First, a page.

Members of the Warfighter Protection and Acute Care Project Management Office were recognized for program management excellence during the annual Military Health System Research Symposium in Kissimmee, Florida, August 14.
The WPAC team, part of the U.S. Army Medical Materiel Development Activity at Fort Detrick, Maryland, develops, delivers, and fields U.S. Food and Drug Administration-approved preventions, diagnostics, and treatments to help protect and preserve the lives of U.S. service members.
They received the MHSRS and Defense Health Agency award for Program Management for their work to develop a Broad-Spectrum Snakebite Antidote.
“This award is a direct reflection of the incredible work of the entire BSSA and WPAC team, and I am proud and humble to be able to lead the men and women who work so hard to address the needs of our Warfighters,” said Kendra Lawrence, Ph. D., WPAC Project Manager. “The strength of the WPAC team lies in its mission focus, collaborative approach, and vision to help enable combat casualty care capabilities at or near the point of injury. This award symbolizes the dedication of our team in developing and delivering the highest quality medical solutions and capabilities for our men and women in uniform.”
During 2022, the capability to treat snakebite envenoming made a giant leap forward with clinical trial testing under real-world conditions and the FDA’s “Fast-Track” designation of Varespladib. This small-molecule drug candidate was funded by the Defense Health Program and developed in collaboration with a non-Department of Defense partner, according to Lindsey Garver, Ph.D., Deputy Project Manager for WPAC.
“The BSSA program seeks to develop a shelf-stable treatment for snakebite envenoming that is safe, easy to use by individuals in far-forward austere environments, and is independent of snake species,” said Garver. “[Antivenom] is typically species-specific, which means you need to know which snake bit you to be treated with the proper antivenom. This also means the military must stock and know how to use multiple types of antivenom to treat bites from different species. There are some species for which no antivenom exists, meaning the only treatment is supportive care. This program seeks to provide a solution to all these issues.”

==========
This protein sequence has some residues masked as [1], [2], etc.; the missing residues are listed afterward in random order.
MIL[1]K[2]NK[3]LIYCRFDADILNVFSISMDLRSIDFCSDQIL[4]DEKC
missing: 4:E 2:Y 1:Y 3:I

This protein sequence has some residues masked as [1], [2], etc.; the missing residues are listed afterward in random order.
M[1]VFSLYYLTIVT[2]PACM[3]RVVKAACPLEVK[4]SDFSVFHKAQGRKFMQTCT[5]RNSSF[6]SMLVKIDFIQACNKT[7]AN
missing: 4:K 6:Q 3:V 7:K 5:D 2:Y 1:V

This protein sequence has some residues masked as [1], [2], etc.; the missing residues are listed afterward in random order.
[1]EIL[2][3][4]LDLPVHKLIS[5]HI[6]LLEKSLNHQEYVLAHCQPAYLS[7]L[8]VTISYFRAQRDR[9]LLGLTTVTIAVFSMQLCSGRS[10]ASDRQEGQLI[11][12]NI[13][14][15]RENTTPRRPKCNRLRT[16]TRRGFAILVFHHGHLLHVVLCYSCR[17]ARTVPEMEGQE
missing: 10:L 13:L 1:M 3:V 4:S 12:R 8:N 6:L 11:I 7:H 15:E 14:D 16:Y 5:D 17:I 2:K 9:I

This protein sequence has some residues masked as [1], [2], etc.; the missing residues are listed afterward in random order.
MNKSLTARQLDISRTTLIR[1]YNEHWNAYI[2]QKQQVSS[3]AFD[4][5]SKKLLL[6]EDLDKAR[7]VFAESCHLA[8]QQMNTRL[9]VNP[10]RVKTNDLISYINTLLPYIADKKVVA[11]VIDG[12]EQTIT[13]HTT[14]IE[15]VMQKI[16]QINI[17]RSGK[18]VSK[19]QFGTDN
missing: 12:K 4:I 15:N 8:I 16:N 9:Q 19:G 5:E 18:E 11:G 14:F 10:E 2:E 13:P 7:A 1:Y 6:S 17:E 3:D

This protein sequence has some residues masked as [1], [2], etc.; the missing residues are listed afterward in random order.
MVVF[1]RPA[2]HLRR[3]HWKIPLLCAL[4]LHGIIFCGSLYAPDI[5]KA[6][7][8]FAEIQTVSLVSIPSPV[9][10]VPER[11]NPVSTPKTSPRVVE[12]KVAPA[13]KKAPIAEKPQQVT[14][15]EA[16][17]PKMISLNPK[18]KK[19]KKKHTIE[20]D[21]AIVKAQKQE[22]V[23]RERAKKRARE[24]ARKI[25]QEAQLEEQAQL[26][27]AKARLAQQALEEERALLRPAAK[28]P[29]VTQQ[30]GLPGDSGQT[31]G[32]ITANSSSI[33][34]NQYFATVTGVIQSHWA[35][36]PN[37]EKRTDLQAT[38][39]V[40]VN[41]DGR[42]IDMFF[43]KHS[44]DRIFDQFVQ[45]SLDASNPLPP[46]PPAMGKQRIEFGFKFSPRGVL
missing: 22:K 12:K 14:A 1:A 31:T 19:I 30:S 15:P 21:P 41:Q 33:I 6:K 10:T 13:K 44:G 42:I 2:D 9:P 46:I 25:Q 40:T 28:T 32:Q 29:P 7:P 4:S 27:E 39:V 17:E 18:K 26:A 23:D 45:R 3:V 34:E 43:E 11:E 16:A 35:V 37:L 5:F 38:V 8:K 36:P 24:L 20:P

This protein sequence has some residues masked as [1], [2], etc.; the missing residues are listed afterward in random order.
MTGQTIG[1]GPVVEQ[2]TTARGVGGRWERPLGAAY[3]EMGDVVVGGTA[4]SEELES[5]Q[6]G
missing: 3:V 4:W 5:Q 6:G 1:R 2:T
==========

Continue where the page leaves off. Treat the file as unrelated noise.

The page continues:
As U.S. Joint Forces continue to develop expeditionary capabilities for the coastal regions of the Indo-Pacific, where logistics trains must extend across hundreds or thousands of miles, having a ready solution to treat service members for snakebite envenomation will place an added tool in medical aid bags while higher echelon care is arranged, Garver believes.
“This product is really designed to counter the far-forward threat of snakebites,” said Garver. “There is an inverse relationship as service members move into more austere conditions, where the threat of snakebites goes up and access to higher echelons of care goes down. A successful BSSA product extends easy, effective treatment into those austere conditions, supporting the independent maneuver of small teams and widening the window of time needed for evacuation in the event of a bite.”
While clinical trials are ongoing in the U.S. and India, pre-clinical studies and information about the mechanism of action of the BSSA drug suggest it can be used worldwide.